Capital II. Chapter 4: The Three Figures of the Circuit (ongoing)

Tc = total circulation process, depicting the three figures:

(I) M – C … P … C’ – M’
(II) P … Tc … P
(III) Tc … P(C’)

Each figure demonstrates the point of the circuits to be valorisation: in (I) this is expressed in the form itself, in (II) we begin with the valorisation process itself, P, and in (III) the beginning is valorised value, closing with the newly valorised value.

The formal aspects of these forms demonstrate the metamorphoses of commodities into money, and so on. But Marx encourages us to look further, at the connection “between the circuits of individual capitals, as the partial movements of the reproduction process of the total social capital” (p180), if we do so then the process cannot be explained in formal terms of changes between money and commodities.

Interesting points concerning the temporality of the life of an individual capital in connection to the total social capital. The constantly rotating orbit, the point of return, the new beginning, the succession of phases, the shedding of form throughout succession, the conditioning of form through the preceding one, circulation and interruption. Each circuit has a particular form of the circuit as its starting point and point of return, whilst total process is the unity of all three.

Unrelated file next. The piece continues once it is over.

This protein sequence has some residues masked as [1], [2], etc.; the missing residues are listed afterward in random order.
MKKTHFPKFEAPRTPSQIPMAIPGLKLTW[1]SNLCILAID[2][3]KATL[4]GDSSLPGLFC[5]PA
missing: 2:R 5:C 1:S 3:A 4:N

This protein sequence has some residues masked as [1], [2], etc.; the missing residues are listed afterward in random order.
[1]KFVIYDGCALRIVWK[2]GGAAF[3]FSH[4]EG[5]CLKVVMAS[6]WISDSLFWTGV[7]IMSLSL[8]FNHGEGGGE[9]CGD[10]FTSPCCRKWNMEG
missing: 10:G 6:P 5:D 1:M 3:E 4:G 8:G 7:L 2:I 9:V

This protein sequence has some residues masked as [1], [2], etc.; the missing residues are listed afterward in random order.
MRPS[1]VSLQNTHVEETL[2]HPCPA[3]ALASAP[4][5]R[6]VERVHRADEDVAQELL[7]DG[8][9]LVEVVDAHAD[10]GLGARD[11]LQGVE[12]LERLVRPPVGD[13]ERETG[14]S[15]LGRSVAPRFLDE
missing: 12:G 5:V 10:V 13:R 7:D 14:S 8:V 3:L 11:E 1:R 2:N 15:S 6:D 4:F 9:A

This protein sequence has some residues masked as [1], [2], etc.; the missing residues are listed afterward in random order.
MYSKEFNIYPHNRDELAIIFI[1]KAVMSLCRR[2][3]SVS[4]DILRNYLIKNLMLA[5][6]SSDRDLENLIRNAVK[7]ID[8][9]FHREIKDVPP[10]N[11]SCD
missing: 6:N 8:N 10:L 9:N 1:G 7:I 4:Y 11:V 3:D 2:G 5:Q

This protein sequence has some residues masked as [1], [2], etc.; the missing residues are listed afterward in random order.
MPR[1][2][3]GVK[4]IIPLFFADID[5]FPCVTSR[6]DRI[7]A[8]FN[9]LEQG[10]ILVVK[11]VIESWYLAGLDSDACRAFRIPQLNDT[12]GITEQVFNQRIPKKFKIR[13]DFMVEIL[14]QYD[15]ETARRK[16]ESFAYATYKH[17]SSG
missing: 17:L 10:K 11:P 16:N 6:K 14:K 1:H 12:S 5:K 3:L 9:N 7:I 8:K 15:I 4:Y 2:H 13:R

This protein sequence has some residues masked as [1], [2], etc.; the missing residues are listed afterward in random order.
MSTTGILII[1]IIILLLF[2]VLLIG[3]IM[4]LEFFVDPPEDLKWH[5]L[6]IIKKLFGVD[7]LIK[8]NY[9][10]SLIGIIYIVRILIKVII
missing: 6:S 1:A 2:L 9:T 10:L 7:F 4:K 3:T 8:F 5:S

Is it possible to see a further opening of politics in this volume – looking beyond the formality is looking into the social relations in motion behind the circuits? A particular dimension of contingency underlies the formal aspects of the circuits, whereby the conditions for fulfilling the circuit are presupposed, but not guaranteed. The temporality, “in a constantly rotating orbit”, of “point of return” – “new beginning”, is not controllable. The possibility of this seems to return throughout the chapter… more notes to follow


1 Response to “Capital II. Chapter 4: The Three Figures of the Circuit (ongoing)”

  1. 1 markcyst 16 November 2012 at 6:58 am

    I just want to link this here, as it is an interesting post on value and reproduction, specifically in relation to the work of Fortunati and Federici. This question and these theorists came up quite a bit throughout our discussions of each volume, but I think vol II was very useful for thinking through the question of value creation beyond what is often called the ‘immediate point of production’… the author of the link also draw a little from vol II.

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